Crispy beer-battered rockfish topped with tangy cilantro lime slaw, juicy pineapple, and crisp radishes tucked in a warm corn tortilla and topped with a squeeze of fresh lime juice. It can't get much better than that. Give these delicious tacos a try today!
Why You'll Love This Recipe:
Crispy, Flaky Fish: This beer-battered fish is the perfect coating for rockfish. The outside gets crispy and golden brown while the fish inside stays moist, flaky, and tender.
Full of Flavor: The beer batter gets a flavor boost from chili powder and cumin. The cabbage slaw is packed with zesty lime flavor and adds layers of flavor to these tacos. Juicy, sweet pineapple and crunchy radishes balance out all the flavors for the best fish tacos!
Customizable: The toppings are just a suggestion here. You can do as little or as much as you'd like! I like to use this cilantro lime slaw for multiple taco recipes because it packs a lot of flavor into your tacos without overloading them with toppings. You can also use this recipe with any white-fleshed fish you have access to.
- Rockfish: This recipe uses black rockfish filets but you can use any species of rockfish. You can also use other flaky white fish like halibut, cod, mahi mahi, black cod, etc.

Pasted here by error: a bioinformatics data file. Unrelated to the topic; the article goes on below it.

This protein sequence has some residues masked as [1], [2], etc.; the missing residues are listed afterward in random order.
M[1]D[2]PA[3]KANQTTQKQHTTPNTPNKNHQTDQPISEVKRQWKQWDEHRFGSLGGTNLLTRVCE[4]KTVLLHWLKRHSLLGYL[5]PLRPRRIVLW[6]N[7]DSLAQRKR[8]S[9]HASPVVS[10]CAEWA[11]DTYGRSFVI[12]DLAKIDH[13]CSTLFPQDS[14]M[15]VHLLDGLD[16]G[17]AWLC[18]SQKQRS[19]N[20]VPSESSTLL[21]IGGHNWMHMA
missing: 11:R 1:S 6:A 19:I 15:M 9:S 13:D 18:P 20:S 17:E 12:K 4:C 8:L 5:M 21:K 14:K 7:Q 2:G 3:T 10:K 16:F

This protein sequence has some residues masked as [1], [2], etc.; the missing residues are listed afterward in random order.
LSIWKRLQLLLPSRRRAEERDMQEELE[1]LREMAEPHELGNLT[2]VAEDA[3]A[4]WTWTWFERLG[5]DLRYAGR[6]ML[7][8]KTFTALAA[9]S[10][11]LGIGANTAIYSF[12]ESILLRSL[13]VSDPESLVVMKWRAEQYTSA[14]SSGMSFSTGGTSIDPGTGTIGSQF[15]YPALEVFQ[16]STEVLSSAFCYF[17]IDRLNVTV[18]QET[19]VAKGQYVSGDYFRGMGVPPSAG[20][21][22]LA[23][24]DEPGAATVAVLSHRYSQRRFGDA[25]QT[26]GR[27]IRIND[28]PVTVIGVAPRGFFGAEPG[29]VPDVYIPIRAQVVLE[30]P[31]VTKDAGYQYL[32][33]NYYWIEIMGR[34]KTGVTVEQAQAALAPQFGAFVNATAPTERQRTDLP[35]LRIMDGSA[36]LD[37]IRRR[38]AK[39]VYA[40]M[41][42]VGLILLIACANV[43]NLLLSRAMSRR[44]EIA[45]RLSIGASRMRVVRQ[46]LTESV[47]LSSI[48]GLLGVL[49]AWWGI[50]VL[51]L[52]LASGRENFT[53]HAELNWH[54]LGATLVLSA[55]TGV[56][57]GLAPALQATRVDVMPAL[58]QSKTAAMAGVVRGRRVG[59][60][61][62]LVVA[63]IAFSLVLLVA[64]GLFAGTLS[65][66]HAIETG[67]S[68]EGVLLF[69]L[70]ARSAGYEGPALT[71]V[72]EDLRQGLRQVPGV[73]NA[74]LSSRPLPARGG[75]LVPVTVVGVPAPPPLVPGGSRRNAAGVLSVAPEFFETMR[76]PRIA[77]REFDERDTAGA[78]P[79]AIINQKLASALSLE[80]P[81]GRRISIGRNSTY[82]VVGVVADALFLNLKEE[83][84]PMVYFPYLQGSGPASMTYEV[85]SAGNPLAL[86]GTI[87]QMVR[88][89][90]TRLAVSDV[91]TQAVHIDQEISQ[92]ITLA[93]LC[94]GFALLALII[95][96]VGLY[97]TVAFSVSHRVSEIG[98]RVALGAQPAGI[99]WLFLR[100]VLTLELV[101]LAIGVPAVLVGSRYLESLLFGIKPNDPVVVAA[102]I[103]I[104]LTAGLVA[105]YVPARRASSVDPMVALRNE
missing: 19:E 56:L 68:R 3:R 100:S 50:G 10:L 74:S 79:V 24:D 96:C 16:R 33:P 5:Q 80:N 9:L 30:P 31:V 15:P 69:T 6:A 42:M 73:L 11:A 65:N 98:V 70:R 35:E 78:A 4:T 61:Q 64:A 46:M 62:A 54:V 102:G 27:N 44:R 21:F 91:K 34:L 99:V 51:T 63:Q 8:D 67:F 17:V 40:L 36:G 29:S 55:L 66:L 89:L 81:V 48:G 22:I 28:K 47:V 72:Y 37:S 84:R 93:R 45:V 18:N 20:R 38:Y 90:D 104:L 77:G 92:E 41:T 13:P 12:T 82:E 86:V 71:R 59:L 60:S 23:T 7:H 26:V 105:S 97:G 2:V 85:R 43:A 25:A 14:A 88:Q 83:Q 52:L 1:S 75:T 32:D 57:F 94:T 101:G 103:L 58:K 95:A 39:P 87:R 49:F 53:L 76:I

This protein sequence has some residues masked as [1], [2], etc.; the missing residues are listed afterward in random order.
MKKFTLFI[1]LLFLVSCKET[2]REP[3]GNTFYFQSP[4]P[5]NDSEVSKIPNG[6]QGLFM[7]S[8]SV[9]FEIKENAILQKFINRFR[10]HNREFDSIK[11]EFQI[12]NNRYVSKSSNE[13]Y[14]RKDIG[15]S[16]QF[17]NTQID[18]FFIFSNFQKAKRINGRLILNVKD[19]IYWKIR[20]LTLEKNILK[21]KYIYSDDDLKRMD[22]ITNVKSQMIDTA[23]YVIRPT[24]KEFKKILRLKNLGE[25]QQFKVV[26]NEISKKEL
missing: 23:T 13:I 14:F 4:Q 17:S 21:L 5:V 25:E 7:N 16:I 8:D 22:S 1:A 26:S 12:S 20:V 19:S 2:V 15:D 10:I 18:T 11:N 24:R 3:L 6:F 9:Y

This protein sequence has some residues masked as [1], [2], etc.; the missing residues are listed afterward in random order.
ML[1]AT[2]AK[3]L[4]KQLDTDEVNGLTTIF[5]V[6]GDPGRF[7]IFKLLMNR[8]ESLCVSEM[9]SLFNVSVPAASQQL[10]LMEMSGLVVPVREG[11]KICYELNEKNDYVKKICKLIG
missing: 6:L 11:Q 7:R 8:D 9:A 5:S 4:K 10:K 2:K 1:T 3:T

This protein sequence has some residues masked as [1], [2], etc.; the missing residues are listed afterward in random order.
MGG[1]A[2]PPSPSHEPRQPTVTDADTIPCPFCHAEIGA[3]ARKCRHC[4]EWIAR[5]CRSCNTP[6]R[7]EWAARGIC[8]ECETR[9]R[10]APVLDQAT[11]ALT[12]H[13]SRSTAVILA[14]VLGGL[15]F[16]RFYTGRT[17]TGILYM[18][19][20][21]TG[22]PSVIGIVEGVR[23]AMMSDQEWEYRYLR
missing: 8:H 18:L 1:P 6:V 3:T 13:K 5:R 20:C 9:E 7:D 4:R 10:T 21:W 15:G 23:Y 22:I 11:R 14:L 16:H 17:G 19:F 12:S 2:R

- Green Cabbage: You can use savoy cabbage or red cabbage in place of green cabbage.
- Corn Tortillas: You can use flour tortillas or hard taco shells in place of corn tortillas.
- Peanut Oil: Peanut oil works great for frying, but you can use other oils like safflower oil, corn oil, canola oil, etc.
- Beer: A light beer like a lager works well for beer-battered fish because it adds a light beer flavor without weighing it down. Any light, non-hoppy beer will work.
- Spices: You can add or remove spices from the batter to your liking. Cayenne pepper, garlic powder, and onion powder are all great additions to the simple chili powder and cumin blend used in this beer batter.
- Toppings: You don't have to use the suggested toppings. You can customize your tacos how you'd like! Mango salsa, avocado slices, fresh pico de gallo, pickled red onion, and pickled jalapenos are all excellent choices!